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Essential maintenance

HES is currently undertaking essential maintenance on our web services. This will limit access to services in the following ways:

- Subscription access for HES online services will be unavailable (Scran, NCAP)

 - Image purchasing options will be limited (Canmore, Britain from Above, Scran, NCAP)

 - Any enhanced services which require a log in will be unavailable (My Canmore, Britain from Above contributions, Scran contribute)

 General access to these services will all continue. Enquiries will still be able to be submitted.

 We anticipate services to be restored from Monday 1st February 2021.

 

Old Central Scotland

24/02/2010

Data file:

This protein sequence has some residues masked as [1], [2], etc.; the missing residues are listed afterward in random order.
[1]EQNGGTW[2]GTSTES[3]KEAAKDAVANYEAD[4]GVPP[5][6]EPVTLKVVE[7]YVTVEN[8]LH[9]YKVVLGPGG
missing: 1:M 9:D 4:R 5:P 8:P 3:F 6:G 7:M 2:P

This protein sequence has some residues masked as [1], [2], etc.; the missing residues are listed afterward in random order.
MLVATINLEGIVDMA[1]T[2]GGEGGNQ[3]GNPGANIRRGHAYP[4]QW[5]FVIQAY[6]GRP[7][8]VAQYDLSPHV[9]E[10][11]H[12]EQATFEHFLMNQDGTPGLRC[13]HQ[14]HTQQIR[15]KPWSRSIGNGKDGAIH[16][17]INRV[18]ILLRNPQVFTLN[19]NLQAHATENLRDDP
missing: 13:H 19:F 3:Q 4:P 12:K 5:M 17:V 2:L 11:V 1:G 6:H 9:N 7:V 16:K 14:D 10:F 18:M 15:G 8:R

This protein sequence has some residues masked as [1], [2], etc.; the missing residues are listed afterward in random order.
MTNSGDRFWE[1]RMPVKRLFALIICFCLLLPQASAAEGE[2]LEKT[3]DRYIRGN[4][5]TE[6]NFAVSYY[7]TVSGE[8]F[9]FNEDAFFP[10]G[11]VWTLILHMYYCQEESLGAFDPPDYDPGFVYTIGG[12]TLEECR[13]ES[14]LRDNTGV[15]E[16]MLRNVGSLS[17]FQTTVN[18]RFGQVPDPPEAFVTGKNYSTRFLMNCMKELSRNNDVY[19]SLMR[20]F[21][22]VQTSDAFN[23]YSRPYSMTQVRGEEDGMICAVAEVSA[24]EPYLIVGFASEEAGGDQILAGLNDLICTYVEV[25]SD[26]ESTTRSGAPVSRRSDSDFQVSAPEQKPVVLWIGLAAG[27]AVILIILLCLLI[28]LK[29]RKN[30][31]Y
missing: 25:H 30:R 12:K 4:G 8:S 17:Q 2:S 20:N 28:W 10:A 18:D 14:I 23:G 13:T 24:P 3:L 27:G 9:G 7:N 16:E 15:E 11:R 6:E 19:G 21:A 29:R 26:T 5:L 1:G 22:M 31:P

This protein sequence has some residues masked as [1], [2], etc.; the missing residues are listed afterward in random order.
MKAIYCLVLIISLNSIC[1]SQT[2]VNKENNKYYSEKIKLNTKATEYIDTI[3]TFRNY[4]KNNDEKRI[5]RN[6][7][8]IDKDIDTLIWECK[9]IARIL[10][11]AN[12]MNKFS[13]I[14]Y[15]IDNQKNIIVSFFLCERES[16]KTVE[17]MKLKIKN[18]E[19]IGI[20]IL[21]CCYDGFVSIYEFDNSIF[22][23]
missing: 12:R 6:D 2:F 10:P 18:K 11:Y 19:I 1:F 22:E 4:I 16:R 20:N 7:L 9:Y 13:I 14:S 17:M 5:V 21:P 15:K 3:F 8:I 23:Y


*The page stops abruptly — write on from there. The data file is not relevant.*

Dating from the late nineteenth century to the mid twentieth century, these images of central Scotland remind us of the ever-changing nature of our rural and urban landscapes. Agriculture still dominated much of the region’s rural life, traditional buildings like those photographed around Aberfeldy were commonplace, and the crowded harbours at Crail and Anstruther Easter bear witness to the importance of the fishing industry to coastal communities. By contrast, in Dundee, images of smoking chimneys on the city skyline show how manufacturing had come to dominate the urban economy, with strong links, particularly through the jute industry, to the British Empire. The wealth created by trade financed the construction of not only grand civic buildings, such as Dundee’s Albert Institute and the Town House, but also, as at Stanley Mills, imposing monuments to industry. Victorian development engulfed many traces of central Scotland’s medieval infrastructure, and, in turn, a large number of fine Victorian buildings were sadly undervalued in the twentieth century and have been demolished. With change a constant in our built environment, a photographic record that stretches as far back as possible into the past, and is maintained in the present, is invaluable if we are to understand the history and development of Scotland’s places in the future.